This weekend I joined thousands of fellow Washingtonians in attending the 87th edition of the world-famous Virginia Gold Cup steeplechase race.
I enjoyed the beautiful Virginia countryside on a sunny and hot day, sipping bourbon, eating pulled pork burgers, and occasionally betting on a horse or two. But most importantly, since my friends had invited me to their VIP tent, I took the opportunity to immerse myself into the posh “preppiness” that surrounds horse racing events. And I found out that I actually enjoyed it… in my own, humorous way.
The moral of the story for me was an extension of the old adage that everything is good in moderation. Well, being preppy is the opposite of moderation, you might say. True — but when consumed in small doses and with a good sense of humor, being preppy for a few hours can lead to a day well spent in the company of nice people, while getting a bit of suntan and making a buck or two from placing the right bets at the right horse (oh well – you can call it my rookie’s luck, as well, I guess).
My main point here is that a few years ago I would have totally dismissed the idea of attending an event like that one. I would have found dozens of reasons why dressing up in bright colors, helping your date fit her enormously large hat in the car, drinking lots of booze in the scorching sun, while trying to make sense of the ridiculously named horses contesting in the race, would go against my core. But this year, I decided to indulge my curiosity and give the steeplechase a chance. And I had a blast!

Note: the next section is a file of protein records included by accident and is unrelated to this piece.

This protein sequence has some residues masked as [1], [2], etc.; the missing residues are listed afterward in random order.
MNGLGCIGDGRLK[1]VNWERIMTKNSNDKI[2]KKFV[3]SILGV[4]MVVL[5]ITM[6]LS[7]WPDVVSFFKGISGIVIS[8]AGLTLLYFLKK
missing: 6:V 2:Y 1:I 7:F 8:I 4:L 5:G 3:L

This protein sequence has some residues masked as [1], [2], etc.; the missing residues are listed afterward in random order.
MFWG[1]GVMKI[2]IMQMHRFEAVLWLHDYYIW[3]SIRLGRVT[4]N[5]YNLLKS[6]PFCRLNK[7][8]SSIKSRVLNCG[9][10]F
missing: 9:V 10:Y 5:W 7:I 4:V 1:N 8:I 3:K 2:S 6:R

For one, seeing so many people dressed in bright (and sometimes ridiculously mismatched) colors is worth millions. Add to that the opportunity to feel like you’ve just traveled back in time and space to the 19th century countryside in England, and the experience begins to become priceless. Then, add the extra bonus of seeing your coworkers or close friends act like inebriated 18-year-old kids, and the attraction to attend the event becomes irresistible. I personally think winning a race (rookie’s luck or not) is just the “icing on the cake,” just the extra benefit of attending so you can pretend in front of your geekier friends that you ran all kinds of statistical analysis in your head so that betting on horse #8 was not a mere coincidence. Speaking of winning horses, look above at a photo of my “golden” horse #8. (And to those who already think I’d made loads of money from my bet, I got $20 — not a big prize, but definitely a good reason to continue the celebration after we got back to the city in the evening.)
In case you want to see some hats extravaganza, look no further than the photo below of my friends.
As you can see, we all played the right preppy part in the show, and we all had a good time doing that. So my advise, my good friends, is not to dismiss any opportunity to experience events that may sound or look outlandish to you. Preppiness can be a sign of arrogance, but when done in moderation and with a smile on your face, it can be a sign of a healthy sense of humor. For eight hours on Saturday, we lived in a funny fantasy, pretending to be characters we’ll never be in reality.
Have you recently “walked the walk and talked the talk” at a preppy dress-up event? Care to share some fun experiences (and lessons learned)?